2013 MISSIONARY OPPORTUNITIES
Czech Lutheran, LCMS leaders sign agreement
Synod commissions 29 new missionaries for service
LCMS Communications/Frank Kohn
LCMS First Vice-President Rev. Dr. Herbert C. Mueller Jr. congratulates deaconess student Rachel Powell during the July 6 “sending service” for new missionaries at the Synod’s International Center in St. Louis. Powell, a student at Concordia University Chicago, will be serving her internship as a missionary in Lima, Peru.
missionaries; the others, as GEO (Globally Engaged in Outreach) missionaries, serving one- to twoyear terms. The latter group includes two deaconess students who will be serving internships on the mission field. Rachel Powell, a 22-year-old from Concordia University Chicago, will serve in Lima, Peru, and Katie
Ziegler, 27, who attends Concordia Theological Seminary in Fort Wayne, Ind., is headed to Santo Domingo, Dominican Republic. Both will serve human-care ministries — caring for the physical and spiritual needs of the poor — and both say God “opened doors” for them to serve as overseas missionaries.
Powell said “the idea of serving in the foreign mission field is something that’s been floating around in my mind and my heart for some time,” but that “God orchestrated the whole thing” to make it happen when she met a missionary at the Synod’s 2011 Beautiful Feet mission conference for college students. She kept in touch with that missionary, Bruce Wall, who encouraged her to apply for mission service. Ziegler said her interest was sparked by a seminary presentation by the Rev. Ted Krey, regional director for Latin America with the Synod’s Office of International Mission. She thought the timing was right for overseas service, since she’s young and single, and the idea of working with a mission team rather than on her own appealed to her. Both said the orientation was very helpful because it answered a lot of questions and because of the personal connections they now have with other missionaries — “a neat support system, even if it’s not face-to-face, definitely in prayer,” said Powell. (See Missionaries, Page 4)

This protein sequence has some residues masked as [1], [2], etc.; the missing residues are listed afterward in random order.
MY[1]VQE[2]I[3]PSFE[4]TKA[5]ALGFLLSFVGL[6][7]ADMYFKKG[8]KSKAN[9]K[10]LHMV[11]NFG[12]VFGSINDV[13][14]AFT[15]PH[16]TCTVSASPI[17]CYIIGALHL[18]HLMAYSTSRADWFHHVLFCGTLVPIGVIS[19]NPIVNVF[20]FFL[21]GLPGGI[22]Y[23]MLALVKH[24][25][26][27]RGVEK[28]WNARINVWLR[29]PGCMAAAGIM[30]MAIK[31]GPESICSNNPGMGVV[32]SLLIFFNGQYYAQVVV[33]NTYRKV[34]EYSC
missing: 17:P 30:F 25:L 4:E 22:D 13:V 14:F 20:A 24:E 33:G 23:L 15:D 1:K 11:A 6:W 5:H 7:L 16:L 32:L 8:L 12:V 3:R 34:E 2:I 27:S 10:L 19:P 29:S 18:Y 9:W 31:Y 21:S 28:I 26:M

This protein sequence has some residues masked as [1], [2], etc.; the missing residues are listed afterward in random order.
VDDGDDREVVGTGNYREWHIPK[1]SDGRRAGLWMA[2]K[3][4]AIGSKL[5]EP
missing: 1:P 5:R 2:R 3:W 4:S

Black ministry’s ‘new song’ envisions new engagement
By Joe Isenhower Jr. GREENSBORO, N.C. – Participants in the 2012 Black Ministry Family Convocation here July 11-15 heard plans for a new association of congregations and individuals in black ministry to stay connected and remain as a driving force in the Synod’s mission and ministry. This convocation — sponsored by the LCMS Southeastern District Coalition of Lutherans in Black Ministry and drawing some 225 registrants – was the first one since restructuring resolutions adopted at the 2010 Synod convention led to elimination of the Synod’s Board for Black Ministry Services (BBMS). Previously, that board planned and sponsored the biennial convocations, which would continue with the new association. “Sing to the Lord a New Song” (from Psalm 96:1) was the theme as convocation-goers gathered at North Carolina A&T State University for worship, Bible study and hymn singing, presentations by speakers including Synod President Rev. Dr. Matthew C. Harrison, interest centers, meals and other fellowship opportunities. The A&T campus holds
special significance as the site of Immanuel Lutheran College (ILC) and Seminary, a school of the former Synodical Conference, which closed it in 1962. Many ILC alumni (including graduates of the college’s high school) were at the convocation. Also participating, in their own convocation youth-track activities, were about 18 young people. Harrison, speaking on the last full day of the convocation, led a Bible study on the Synod’s Witness, Mercy, Life Together emphasis and provided an update on a wide range of topics of interest in the Synod. Touching on “countless struggles” and concerns of AfricanAmericans down through the years, Harrison told the assembly, “I find it amazing that you are in the Missouri Synod and that you love it. I thank you for being Lutheran.” Other speakers included: n the Rev. Donald Anthony, pastor of two LCMS congregations in North Carolina and chairman of the LCMS Black Clergy Caucus. n Martha Mitkos, LCMS